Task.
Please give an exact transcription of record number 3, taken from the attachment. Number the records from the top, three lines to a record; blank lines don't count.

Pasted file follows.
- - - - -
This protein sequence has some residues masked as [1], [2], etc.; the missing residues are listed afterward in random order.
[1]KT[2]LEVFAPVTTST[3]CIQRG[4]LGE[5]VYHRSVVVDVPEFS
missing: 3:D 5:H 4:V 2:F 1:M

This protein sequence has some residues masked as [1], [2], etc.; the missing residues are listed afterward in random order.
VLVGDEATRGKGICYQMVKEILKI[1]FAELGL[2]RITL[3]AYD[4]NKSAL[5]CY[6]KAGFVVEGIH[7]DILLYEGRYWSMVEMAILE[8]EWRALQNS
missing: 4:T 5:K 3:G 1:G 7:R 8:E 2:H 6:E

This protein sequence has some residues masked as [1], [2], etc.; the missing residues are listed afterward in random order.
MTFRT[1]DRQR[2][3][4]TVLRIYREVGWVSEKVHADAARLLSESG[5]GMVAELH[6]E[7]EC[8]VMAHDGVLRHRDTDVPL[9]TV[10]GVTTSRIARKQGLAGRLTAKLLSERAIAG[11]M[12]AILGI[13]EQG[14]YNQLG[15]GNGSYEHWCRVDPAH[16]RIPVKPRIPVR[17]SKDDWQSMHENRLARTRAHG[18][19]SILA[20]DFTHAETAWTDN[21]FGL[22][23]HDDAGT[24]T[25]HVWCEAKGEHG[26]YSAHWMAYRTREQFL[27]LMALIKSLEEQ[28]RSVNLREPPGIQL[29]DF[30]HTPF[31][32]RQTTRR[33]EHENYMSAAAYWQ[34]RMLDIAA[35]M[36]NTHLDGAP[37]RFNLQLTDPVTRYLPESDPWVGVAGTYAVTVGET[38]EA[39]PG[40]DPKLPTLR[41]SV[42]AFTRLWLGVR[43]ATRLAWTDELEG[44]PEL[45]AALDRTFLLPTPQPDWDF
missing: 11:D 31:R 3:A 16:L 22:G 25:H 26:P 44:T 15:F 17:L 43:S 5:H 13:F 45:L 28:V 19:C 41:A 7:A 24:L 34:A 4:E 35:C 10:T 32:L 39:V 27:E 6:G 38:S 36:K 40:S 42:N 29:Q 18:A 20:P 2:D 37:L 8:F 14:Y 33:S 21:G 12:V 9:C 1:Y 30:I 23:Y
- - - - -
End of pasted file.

This protein sequence has some residues masked as [1], [2], etc.; the missing residues are listed afterward in random order.
MTFRT[1]DRQR[2][3][4]TVLRIYREVGWVSEKVHADAARLLSESG[5]GMVAELH[6]E[7]EC[8]VMAHDGVLRHRDTDVPL[9]TV[10]GVTTSRIARKQGLAGRLTAKLLSERAIAG[11]M[12]AILGI[13]EQG[14]YNQLG[15]GNGSYEHWCRVDPAH[16]RIPVKPRIPVR[17]SKDDWQSMHENRLARTRAHG[18][19]SILA[20]DFTHAETAWTDN[21]FGL[22][23]HDDAGT[24]T[25]HVWCEAKGEHG[26]YSAHWMAYRTREQFL[27]LMALIKSLEEQ[28]RSVNLREPPGIQL[29]DF[30]HTPF[31][32]RQTTRR[33]EHENYMSAAAYWQ[34]RMLDIAA[35]M[36]NTHLDGAP[37]RFNLQLTDPVTRYLPESDPWVGVAGTYAVTVGET[38]EA[39]PG[40]DPKLPTLR[41]SV[42]AFTRLWLGVR[43]ATRLAWTDELEG[44]PEL[45]AALDRTFLLPTPQPDWDF
missing: 11:D 31:R 3:A 16:L 22:G 25:H 26:P 44:T 15:F 17:L 43:S 5:H 13:F 45:L 28:V 19:C 41:A 7:A 24:L 34:A 4:E 35:C 10:T 32:L 39:V 27:E 6:G 38:S 36:K 40:S 42:N 29:Q 18:A 20:P 2:D 37:L 8:F 14:Y 33:S 21:G 12:V 9:C 1:Y 30:I 23:Y